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Obstruction on the basepaths

“Chances are you never heard of Major League Baseball’s Rule 7.06 before Saturday night,” wrote Boston Globe columnist Chad Finn after the Cardinals won World Series Game 3 on that rule.

It’s easy for me to say now, but when I saw Allen Craig trip over Will Middlebrooks trying to advance to the plate, the first thing I thought was, “He can’t do that!”

I couldn’t quote the rule number, but I took advantage of that rule a lot playing baseball in middle school.

It started with me being on the wrong side of that rule. I was playing first base one day for some insane reason–the shortest kid in the class doesn’t belong at first base–and the pastor’s kid knocked me down. I stepped into the baseline, he ran me over, and the coach said he was safe. I was livid, of course, but the coach explained the rule to me.

I never made that mistake again, but it seemed like at least once a year, someone else did, and when it happened when I was on base or trying to get on base, baseball turned into a contact sport.

There was this freaky 8th grader who was–scout’s honor–6’2″ or 6’3″. He normally played first base because he could stretch out and cut at least a foot off another infielder’s throw. But 8th graders are naturally clumsy, and freakishly tall 8th graders tend to be more so. So on more than one occasion, he would trip up over at first base as I was coming down the baseline and end up where he wasn’t supposed to be, and I wasn’t going to be the guy to budge. I probably wasn’t even 5’1″ at the time, so when I hit him, I hit him pretty low. And between my momentum and the element of surprise, he ended up flying in the wrong direction and I ended up on base.

Looking back, now I think the real reason my coaches liked to play me in the outfield was to avoid retaliation. It certainly wasn’t because of my throwing arm.

So, when St. Louis baserunner Allen Craig tripped over Boston third baseman Will Middlebrooks, staggered home, slid awkwardly into Boston catcher Jarrod Saltalamacchia’s tag and was called safe, my biggest surprise was that the umpires immediately called him safe and that the Cardinal bench didn’t have to appeal.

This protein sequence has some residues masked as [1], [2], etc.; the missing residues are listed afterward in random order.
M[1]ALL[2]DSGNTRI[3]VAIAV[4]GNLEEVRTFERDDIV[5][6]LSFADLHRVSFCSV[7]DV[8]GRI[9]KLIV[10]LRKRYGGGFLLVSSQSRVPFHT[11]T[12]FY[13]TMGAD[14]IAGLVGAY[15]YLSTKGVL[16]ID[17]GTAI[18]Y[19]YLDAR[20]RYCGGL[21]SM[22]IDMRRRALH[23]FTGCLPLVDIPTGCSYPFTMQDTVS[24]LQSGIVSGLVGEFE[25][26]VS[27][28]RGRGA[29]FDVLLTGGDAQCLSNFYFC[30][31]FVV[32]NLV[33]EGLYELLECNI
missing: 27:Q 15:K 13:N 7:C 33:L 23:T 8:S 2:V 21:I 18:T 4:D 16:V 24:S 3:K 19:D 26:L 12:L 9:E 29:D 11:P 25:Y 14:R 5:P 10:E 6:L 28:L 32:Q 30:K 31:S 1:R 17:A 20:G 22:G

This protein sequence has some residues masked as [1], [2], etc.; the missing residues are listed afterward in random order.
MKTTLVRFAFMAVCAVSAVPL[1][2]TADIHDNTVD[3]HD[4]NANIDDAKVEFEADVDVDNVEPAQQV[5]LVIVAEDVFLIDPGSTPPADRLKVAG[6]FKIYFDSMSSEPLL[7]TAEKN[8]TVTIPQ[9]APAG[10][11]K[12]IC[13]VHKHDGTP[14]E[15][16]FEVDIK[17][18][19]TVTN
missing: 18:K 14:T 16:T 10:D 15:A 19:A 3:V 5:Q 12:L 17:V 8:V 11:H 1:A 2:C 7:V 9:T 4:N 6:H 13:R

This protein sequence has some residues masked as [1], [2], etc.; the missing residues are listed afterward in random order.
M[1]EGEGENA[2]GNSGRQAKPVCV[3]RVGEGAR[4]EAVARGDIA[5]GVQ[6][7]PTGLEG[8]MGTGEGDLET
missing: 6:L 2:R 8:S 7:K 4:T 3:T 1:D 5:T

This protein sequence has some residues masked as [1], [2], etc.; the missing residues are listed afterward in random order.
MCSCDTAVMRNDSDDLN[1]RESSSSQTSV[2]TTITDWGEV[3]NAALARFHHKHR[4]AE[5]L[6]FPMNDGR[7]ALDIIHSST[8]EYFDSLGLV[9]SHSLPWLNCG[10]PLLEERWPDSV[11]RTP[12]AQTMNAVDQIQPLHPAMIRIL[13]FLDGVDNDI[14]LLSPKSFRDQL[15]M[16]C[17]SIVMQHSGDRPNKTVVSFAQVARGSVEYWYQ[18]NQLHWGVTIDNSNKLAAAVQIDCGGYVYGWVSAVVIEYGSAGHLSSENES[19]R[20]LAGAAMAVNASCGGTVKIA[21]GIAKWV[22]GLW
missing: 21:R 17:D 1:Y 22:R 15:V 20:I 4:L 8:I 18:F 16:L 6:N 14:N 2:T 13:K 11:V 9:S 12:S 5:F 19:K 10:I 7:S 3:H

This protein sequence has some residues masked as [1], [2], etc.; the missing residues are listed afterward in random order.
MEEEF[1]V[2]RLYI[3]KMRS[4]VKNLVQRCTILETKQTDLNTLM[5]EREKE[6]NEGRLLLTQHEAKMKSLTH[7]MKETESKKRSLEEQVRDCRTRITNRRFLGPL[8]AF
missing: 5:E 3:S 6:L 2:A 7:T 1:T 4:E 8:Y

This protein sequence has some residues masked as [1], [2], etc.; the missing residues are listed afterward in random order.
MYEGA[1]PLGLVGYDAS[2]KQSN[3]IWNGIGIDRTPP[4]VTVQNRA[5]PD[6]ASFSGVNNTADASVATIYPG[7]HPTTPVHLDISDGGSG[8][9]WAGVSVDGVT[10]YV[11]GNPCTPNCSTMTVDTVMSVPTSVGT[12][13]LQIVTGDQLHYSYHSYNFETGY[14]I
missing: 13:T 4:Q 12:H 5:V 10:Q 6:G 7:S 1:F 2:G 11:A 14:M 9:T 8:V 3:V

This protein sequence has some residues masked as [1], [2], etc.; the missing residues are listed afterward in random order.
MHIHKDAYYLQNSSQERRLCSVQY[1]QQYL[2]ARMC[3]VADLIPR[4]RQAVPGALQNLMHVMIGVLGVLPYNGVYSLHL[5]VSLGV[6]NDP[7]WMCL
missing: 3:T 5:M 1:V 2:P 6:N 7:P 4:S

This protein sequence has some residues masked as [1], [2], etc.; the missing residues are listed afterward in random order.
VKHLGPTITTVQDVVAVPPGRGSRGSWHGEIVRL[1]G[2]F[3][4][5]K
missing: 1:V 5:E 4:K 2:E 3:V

Middlebrooks, of course, is used to playing with guys who rely on skill and/or athletic ability rather than technicalities to get on base and score runs. I have to give props to third base coach Jose Oquendo telling Craig to hobble home in spite of getting tripped up. Had Craig not kept going, I don’t know that the umpires could have awarded him the extra base.

Now, what Craig was doing running the bases is another question. Having a starting pitcher who would otherwise be unavailable for the game anyway pinch-run in the late innings is a fairly common practice. Even in the American League it happens sometimes–most pitchers can outrun a catcher or a lumbering DH–but when there’s an injury involved the difference becomes even greater. A healthy pitcher is much less likely to sustain an injury than an already injured Allen Craig, and a pitcher with two healthy ankles will probably outrun Craig handily.

The play was close enough with Craig lumbering on a bad ankle that I suspect Adam Wainwright or Michael Wacha would have been able to trip over Middlebrooks, recover, and perhaps beat the throw to the plate without controversy.

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